The Kuyus Grotto is thought to have been a sanctuary for nomadic tribes over a period of a couple thousand years. Excavations at the base of the Kuyus Grotto reveals three cultural periods. Large flint tools, characteristic of the Neolithic Era, were discovered on the lower level. In the middle, pieces of ceramic pottery and smaller flint tools were found. And on the top tier, archeologists found pieces of pottery and a broken iron chisel-like tool.

There are dozens of ancient burial grounds located between the petroglyphs and the river. They are called the “KizikTelan 2” and are dated to the Early Scythian Period.

The Beltertuyuk Waterfall is located 8km outside of the Kuyus village in the region of the Altai Republic. The waterfall has many other names: Beltirek, Beltireksky, Beltiryeck, Batir-Oek. The Beltertuyuk Waterfall has been given a natural monument of the Altai Republic status.

The road to the waterfall passes through the Kuyus village, then over a small ford crossing and past a rock mound. Then the mountain trail leads to a rocky clearing in front of the waterfall. Some areas of the road are in poor condition and if traveling by car, proceed with caution, or leave the car in a safe spot and travel the remainder of the way to the waterfall by foot.

The Beltertuyuk Stream (a tributary into the Katun River) in its estuary creates two impressive waterfalls, 29m and 11m in height. On the cliff near the waterfall some drawings can be seen chiseled into the rock surface in fine point.

Day 6

Day 6

This day is dedicated to celebrating the Great White Shaman’s birthday.

On this day, there will be an Orphic concert, during which every participant will be able to access their talents and to help the world through creativity. Unfortunately, in the modern world, creative energy is used predominantly for multiplying material wealth. We have lost the higher meaning of creative, Orphic art.

During this concert, with the influence of the Great White Shaman’s energy, each participant will be able to feel a deep inner transformation of their abilities and access their superpowers (voice, hearing, eloquence, acting abilities). After this, the participants, having received special powers, will be able to help the whole world. The people who will be chosen by the Spirit of Altai will undergo a special initiation ritual and will receive the blessings of the Spirit of Altai to carry creative energy into the world, and to help people by using the creative, Orphic energy.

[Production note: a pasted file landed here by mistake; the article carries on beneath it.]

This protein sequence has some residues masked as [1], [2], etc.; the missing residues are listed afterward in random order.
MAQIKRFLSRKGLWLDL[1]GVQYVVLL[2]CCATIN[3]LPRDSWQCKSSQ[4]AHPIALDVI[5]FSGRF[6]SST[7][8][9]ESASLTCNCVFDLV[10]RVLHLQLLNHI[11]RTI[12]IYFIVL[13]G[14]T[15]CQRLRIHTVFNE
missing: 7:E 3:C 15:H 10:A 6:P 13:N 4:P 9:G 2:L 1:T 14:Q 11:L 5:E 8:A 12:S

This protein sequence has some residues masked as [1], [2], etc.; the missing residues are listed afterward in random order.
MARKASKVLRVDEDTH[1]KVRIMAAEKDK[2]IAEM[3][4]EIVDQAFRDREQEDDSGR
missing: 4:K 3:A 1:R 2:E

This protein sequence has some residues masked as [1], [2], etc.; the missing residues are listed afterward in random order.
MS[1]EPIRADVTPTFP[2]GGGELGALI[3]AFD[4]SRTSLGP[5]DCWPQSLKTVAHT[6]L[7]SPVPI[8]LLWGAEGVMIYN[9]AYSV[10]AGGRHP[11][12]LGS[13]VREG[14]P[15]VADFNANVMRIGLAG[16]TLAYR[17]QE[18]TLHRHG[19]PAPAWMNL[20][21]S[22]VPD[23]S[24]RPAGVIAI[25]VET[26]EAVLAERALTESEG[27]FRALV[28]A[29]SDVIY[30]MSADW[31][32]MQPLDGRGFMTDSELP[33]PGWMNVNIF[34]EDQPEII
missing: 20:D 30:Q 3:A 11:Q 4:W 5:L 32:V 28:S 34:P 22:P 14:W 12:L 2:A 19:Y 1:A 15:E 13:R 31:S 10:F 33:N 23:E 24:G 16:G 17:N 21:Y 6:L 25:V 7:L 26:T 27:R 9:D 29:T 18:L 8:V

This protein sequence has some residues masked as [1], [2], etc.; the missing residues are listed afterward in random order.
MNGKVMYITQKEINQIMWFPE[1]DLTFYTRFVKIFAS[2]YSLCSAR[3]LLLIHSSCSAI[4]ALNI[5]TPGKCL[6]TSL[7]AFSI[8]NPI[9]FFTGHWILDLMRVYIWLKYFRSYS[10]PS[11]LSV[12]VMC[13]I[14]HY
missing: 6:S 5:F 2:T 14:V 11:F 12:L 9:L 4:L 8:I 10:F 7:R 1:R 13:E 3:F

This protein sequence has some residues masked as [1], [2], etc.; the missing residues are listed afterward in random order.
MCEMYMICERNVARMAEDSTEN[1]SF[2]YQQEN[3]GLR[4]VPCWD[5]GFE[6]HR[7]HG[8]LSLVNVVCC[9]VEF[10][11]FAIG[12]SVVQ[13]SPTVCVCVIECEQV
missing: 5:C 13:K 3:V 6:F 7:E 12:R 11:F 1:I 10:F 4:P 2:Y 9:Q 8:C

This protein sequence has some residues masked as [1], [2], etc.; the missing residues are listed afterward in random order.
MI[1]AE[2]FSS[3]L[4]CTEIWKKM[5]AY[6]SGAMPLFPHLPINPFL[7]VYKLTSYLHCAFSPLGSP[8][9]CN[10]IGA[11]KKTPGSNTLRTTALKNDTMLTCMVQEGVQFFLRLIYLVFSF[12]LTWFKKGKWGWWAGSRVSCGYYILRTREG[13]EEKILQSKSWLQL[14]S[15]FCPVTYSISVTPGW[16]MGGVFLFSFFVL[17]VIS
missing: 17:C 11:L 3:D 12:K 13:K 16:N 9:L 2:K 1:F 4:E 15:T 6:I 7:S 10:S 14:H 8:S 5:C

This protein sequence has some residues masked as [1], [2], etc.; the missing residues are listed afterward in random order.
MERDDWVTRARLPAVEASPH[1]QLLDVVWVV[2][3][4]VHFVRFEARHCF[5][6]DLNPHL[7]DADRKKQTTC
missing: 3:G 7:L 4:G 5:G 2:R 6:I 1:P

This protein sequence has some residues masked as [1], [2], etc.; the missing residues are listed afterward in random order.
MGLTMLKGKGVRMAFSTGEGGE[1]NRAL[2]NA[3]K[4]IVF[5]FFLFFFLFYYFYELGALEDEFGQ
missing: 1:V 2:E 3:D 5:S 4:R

On this day, there will be a grand shamanic ritual next to the fire. Through this ritual we will connect with the fate of the Great White Shaman.

Besides this, people will receive their unique shamanic personal recommendation about their mission in the world. They will find out how their fate is intertwined with the fate of the Great White Shaman and also, about how theirs and their clan’s fate, and even their country’s fate can change through the unification with the fate of the Great White Shaman.

Day 7(last day)

Day 7(last day)

On this day, we will perform a wonderful oracle ritual.

Through this Spirit of Altai divination ritual, each participant will find out the specific ways in which he/she can help their country, what rituals to reform and how to save their country and preserve the planet for our descendants.

On this day, a ceremony dedicated to the end of the expedition will be performed. We will also say goodbye to Princess Ukok and thank the spirits of Altai for their generous gifts.

During the course of the expedition, participants will have stored up a large amount of energy potential. For this reason, on the last day, we will conduct a special ritual for the fulfillment of people’s innermost desires.

How it was:

SHAMAN’S WORLD – MYSTERIES OF UKOK PRINCESS

“In Southern Altai, on the alpine Ukok Plateau, which rises up 3 km above sea level and has long been considered to be a sacred territory, near the foothills of the great Tabin-Bogdo-Ola mountains, exists a mountainous region called the “Second Layer of Heaven”.